I am a graduate direction of the Master of Science in Homeland Security Science program. The program leads to the Master of Science degree in Homeland Security Sciences and requires a minimum of 30 semester hours beyond a Bachelor degree. The program's curriculum features a hands-on research component, which enables students to apply their training to real-world problems.
Graduate courses I teach:
Course description: A weekly seminar course available as an in-class group discussion, a real-time webcast, or a downloadable file from the departmental website. The requirements are to attend the seminars scheduled during the semester, to participatein the question/discussion period of the seminars, to present at seminar a 10-15-minuteoral presentation on selected HSS topic
Course description: A preparatory course in Homeland Security Science for students with limited physics background. An overview of physics applicable to Homeland Security Sciences. Topics include atomic and nuclear physics, optics and analytical techniques.The purpose of the course is to review and to introduce areas of physics commonly used inhomeland security and defense, to familiarize students withhow these agencies use physics, and to prepare the students for research and job opportunities in these areas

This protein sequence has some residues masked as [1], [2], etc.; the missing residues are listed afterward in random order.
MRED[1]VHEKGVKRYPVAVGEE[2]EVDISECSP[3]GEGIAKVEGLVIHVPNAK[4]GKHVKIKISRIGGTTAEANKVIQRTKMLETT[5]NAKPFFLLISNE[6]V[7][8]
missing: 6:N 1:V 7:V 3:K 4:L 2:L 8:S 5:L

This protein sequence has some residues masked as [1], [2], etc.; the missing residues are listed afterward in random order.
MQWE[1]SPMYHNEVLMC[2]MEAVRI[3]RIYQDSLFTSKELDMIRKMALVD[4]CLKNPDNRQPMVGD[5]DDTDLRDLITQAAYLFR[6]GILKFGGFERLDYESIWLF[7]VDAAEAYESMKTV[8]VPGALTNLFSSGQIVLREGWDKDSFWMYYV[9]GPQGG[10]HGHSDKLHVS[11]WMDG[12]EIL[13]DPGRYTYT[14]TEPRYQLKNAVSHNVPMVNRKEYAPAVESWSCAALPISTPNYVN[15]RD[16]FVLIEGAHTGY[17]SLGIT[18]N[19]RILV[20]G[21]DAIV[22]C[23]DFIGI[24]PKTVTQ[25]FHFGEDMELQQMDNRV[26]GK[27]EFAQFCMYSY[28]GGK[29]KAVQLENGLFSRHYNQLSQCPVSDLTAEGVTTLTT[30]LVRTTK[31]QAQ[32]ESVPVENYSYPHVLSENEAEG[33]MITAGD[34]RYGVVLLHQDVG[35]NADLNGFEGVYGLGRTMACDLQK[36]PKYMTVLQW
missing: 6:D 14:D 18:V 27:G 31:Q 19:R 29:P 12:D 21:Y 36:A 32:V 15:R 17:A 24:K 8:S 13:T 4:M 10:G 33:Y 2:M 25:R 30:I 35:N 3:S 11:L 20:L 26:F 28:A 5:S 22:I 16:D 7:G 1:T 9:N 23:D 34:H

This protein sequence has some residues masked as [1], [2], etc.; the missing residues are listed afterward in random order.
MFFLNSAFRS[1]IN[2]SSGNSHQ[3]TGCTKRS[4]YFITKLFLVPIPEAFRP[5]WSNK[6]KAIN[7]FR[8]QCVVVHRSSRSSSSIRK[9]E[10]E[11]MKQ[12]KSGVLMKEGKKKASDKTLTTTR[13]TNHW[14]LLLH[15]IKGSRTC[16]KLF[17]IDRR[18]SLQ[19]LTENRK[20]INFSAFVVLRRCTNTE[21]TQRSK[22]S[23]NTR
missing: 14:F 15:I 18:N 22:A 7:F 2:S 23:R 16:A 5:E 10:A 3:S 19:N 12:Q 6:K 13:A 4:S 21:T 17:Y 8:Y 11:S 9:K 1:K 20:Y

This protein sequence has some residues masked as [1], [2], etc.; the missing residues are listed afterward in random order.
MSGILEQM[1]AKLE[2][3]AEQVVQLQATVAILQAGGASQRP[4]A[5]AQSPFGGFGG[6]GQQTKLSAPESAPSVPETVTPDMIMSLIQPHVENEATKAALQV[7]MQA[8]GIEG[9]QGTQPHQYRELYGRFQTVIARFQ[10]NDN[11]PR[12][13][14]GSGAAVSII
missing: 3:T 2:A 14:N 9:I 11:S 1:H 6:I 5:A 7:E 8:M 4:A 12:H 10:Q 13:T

Course description: An advanced study of the fundamental principles of nuclear physics and their applications for detection and remediation of nuclear and radiological threats. Students perform laboratory experiments in applications of nuclear physics for detection and remediation of nuclear and radiological threats. Students will gain experience in computerized data acquisition and data analysis using modern techniques and equipment
Course description: Weekly seminar series in current topics in physics. Graduate students will prepare and give an oral presentation of current research in physics. Colloquium schedule is available here